The skyrocketing cost of energy is likely to be a driver of policy change before fear of climate impacts. That’s interesting. Thanks to Al Gore, Leonardo di Caprio and other pop champions, the general public is much more convinced of climate change than it is about the end of cheap energy. However, it’s expensive energy that will cause political convulsions before climate change really hits. Heinberg and others make a persuasive case that we are facing a great, inevitable energy transition. We will still be faced with scarcity of fuel even if we ignore environmental impacts, but we have yet to see any policy response that begins to address it in North America. There is some leadership in other parts of the world. We can admire the steady progress toward fossil fuel independence in many northern European countries, at both municipal and national levels. Policy in most countries lags far behind the relentless escalation of extreme weather and fuel costs. The words grow old in our mouths, as the statesman Willy Brandt once said.
The Words Grow Old In Our Mouths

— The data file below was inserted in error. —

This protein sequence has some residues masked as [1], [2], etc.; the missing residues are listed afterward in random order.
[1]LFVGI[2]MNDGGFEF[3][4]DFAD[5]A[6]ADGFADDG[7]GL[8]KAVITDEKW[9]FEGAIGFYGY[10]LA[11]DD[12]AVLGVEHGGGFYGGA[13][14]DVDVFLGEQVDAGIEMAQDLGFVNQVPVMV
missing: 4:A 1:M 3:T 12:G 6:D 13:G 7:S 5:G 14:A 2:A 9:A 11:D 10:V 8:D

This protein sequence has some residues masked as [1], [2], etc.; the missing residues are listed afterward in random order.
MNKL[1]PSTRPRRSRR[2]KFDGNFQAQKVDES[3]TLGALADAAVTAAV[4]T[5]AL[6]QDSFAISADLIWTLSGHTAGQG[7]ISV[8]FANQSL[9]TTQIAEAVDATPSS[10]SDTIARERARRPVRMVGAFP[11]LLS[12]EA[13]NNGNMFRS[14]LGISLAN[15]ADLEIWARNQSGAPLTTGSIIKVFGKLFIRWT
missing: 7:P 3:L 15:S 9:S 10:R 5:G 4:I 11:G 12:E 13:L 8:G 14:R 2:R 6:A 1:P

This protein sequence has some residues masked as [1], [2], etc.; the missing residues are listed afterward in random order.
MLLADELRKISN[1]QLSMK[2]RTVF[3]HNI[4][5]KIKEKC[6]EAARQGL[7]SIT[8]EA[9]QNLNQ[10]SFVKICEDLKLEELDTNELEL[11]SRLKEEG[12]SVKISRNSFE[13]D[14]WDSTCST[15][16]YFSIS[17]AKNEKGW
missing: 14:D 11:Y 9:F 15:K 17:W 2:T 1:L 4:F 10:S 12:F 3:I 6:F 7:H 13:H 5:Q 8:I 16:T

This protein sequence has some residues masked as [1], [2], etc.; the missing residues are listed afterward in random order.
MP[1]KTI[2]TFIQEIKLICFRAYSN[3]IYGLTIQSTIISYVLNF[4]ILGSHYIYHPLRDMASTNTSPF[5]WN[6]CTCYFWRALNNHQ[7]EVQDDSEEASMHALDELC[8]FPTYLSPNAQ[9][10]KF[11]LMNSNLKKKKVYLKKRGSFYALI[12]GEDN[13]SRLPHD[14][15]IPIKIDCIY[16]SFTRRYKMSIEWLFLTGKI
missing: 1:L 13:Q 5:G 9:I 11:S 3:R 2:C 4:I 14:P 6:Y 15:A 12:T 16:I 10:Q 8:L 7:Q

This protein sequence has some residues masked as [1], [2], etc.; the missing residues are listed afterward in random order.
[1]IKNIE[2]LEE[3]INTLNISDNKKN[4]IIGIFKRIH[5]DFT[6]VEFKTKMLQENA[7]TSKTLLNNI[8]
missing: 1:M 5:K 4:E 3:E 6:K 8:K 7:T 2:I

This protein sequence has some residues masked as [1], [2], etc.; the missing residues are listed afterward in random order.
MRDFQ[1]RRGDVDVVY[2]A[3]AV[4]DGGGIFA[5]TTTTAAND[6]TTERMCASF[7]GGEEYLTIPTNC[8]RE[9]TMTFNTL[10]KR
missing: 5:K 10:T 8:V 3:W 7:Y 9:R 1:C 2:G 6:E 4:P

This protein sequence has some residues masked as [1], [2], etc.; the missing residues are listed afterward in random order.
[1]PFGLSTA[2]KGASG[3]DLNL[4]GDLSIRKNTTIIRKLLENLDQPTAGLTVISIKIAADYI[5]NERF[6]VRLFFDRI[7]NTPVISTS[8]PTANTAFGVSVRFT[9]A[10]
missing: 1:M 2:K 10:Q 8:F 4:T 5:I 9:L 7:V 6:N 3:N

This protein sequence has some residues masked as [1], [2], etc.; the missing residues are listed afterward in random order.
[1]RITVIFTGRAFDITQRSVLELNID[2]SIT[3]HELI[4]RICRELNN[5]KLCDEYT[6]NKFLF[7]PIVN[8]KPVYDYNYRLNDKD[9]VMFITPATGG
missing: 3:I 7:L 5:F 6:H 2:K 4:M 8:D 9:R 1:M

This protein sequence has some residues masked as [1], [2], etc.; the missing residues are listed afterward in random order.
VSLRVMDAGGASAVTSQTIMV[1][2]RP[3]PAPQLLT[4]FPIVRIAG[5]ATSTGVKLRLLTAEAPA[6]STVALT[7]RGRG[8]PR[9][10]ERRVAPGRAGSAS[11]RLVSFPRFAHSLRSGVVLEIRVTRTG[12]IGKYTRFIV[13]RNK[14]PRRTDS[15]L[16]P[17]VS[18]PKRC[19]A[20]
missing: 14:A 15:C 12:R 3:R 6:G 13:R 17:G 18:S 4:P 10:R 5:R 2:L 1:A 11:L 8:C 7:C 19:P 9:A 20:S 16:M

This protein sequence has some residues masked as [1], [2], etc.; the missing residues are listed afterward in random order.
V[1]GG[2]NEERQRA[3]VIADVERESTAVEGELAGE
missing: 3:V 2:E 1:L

When speaking to a progressive crowd, Paul Hawken can suggest that we all understand peak everything, and I wish we did. Yes, perhaps fossil fuels are non-renewable and finite. Most of us have at least an intuitive sense that the Gulf Wars, Iraq and Afghanistan are all about oil. But few of us think systemically without some help, and there is not yet much help to be found in popular culture to grasp the systemic implications of the word “non-renewable”. Yes, maybe peak oil, but what if we have also passed the irrevocable limits of peak soil, peak water, peak fish, peak agricultural production, peak forests, as well as resources such as uranium, copper, platinum, silver, gold and zinc; and what if biodiversity is beginning to crash as ecosystems collapse, starting with aquatic ecosystems? These shortages, particularly the drop in grain production, mean that human population will also peak and decline. Lower food production in some regions is also likely to accelerate with global heating. This information, seen as a whole, is too much for most of us to hold in our consciousness. Data strongly suggests that even technical breakthroughs per capita are in decline. It is harder and harder to invent new things, as there has been such an explosion of creativity and technical innovation in the latter part of the 20th century. This should undermine our blind faith, or a least give us cause to doubt, that ‘they’ will find clean tech solutions to every problem.